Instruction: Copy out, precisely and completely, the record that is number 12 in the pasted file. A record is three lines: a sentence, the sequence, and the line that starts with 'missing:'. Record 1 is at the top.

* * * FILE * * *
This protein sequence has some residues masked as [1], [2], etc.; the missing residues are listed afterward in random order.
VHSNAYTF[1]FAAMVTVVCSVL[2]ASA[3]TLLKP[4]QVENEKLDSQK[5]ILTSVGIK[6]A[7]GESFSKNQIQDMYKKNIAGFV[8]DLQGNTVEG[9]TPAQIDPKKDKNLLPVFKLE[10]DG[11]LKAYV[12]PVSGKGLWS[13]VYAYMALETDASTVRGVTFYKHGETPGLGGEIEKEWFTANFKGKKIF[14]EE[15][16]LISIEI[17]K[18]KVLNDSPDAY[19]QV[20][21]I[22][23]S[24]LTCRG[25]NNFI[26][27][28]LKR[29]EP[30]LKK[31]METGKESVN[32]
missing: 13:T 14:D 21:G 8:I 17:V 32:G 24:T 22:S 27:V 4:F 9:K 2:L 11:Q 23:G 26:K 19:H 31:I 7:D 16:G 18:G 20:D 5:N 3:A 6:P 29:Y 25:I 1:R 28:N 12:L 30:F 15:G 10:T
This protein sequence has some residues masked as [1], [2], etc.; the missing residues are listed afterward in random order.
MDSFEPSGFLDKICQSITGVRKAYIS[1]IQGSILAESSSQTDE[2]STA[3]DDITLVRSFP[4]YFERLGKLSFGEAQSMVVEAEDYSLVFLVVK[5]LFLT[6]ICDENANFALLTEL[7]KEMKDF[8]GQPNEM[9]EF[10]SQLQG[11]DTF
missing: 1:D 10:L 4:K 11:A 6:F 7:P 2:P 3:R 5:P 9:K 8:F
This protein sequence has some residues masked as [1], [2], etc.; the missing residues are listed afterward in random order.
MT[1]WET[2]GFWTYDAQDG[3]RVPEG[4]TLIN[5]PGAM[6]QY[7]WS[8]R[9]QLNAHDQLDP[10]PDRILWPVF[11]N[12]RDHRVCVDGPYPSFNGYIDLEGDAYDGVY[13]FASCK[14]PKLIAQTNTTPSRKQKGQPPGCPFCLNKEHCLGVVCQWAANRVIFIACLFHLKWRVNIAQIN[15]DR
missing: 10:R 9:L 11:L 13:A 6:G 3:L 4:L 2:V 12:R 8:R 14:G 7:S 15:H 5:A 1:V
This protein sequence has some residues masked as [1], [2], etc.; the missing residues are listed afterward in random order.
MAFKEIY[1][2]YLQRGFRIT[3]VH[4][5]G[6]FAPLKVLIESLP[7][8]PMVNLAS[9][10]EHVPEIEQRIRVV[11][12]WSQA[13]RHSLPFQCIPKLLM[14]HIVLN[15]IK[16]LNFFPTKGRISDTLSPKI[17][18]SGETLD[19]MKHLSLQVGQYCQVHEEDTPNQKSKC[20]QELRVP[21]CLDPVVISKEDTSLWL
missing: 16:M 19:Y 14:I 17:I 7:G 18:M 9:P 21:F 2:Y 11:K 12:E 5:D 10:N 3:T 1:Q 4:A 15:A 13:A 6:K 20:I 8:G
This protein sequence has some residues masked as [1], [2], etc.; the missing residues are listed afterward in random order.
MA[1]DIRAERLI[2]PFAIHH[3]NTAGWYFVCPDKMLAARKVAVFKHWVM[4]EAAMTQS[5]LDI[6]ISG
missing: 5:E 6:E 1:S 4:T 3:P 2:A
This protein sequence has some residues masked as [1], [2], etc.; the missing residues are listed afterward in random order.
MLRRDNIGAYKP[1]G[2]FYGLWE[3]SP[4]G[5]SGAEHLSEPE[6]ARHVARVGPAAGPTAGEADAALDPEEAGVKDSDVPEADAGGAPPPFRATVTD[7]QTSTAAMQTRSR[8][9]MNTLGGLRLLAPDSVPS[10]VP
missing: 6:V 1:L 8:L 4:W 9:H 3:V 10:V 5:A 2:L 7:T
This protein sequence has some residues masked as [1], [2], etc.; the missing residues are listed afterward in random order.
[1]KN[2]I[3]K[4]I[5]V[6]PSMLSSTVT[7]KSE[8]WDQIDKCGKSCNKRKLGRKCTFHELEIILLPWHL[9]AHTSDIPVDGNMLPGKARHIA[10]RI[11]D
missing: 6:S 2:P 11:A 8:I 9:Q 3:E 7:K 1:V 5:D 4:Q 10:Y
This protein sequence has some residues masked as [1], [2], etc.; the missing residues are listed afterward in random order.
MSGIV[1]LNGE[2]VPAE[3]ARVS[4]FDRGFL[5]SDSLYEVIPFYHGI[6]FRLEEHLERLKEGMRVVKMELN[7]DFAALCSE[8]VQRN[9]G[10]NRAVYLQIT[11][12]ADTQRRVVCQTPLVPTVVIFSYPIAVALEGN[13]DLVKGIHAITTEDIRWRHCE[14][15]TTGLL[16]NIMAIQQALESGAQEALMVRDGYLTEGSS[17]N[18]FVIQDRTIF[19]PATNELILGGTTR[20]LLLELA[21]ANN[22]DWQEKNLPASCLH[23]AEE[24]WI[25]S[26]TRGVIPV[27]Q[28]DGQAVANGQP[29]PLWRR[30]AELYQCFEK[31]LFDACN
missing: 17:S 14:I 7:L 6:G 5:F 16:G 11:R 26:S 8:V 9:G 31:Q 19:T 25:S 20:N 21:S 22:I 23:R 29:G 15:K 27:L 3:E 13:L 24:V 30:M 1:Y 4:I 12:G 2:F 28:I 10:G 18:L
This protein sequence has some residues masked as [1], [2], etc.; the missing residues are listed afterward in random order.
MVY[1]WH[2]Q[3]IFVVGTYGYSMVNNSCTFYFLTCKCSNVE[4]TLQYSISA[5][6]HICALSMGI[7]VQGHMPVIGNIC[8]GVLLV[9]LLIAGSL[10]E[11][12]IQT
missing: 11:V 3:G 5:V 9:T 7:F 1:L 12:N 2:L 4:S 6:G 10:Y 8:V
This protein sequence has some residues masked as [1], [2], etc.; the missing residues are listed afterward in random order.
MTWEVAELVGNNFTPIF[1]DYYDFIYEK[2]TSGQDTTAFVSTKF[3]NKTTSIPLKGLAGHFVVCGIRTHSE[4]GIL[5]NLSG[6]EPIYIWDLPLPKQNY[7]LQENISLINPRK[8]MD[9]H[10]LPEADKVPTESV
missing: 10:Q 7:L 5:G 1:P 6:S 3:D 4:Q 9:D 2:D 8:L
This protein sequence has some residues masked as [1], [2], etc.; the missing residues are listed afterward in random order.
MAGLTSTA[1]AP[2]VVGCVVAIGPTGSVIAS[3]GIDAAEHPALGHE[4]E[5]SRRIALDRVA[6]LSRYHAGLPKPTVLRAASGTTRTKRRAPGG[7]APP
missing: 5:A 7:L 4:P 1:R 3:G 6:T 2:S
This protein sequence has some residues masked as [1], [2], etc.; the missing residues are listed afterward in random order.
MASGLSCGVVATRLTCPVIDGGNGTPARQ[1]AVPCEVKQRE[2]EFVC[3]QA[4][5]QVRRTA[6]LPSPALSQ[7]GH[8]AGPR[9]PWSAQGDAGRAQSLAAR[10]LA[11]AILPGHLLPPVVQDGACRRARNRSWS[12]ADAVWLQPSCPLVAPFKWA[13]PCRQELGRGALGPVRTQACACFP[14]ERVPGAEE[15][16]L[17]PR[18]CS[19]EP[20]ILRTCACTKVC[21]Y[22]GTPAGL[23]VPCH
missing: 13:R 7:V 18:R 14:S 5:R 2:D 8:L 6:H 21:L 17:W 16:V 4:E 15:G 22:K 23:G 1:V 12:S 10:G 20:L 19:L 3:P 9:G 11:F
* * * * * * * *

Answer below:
This protein sequence has some residues masked as [1], [2], etc.; the missing residues are listed afterward in random order.
MASGLSCGVVATRLTCPVIDGGNGTPARQ[1]AVPCEVKQRE[2]EFVC[3]QA[4][5]QVRRTA[6]LPSPALSQ[7]GH[8]AGPR[9]PWSAQGDAGRAQSLAAR[10]LA[11]AILPGHLLPPVVQDGACRRARNRSWS[12]ADAVWLQPSCPLVAPFKWA[13]PCRQELGRGALGPVRTQACACFP[14]ERVPGAEE[15][16]L[17]PR[18]CS[19]EP[20]ILRTCACTKVC[21]Y[22]GTPAGL[23]VPCH
missing: 13:R 7:V 18:R 14:S 5:R 2:D 8:L 6:H 21:L 17:W 16:V 4:E 15:G 22:K 23:G 1:V 12:S 10:G 20:L 19:L 3:P 9:G 11:F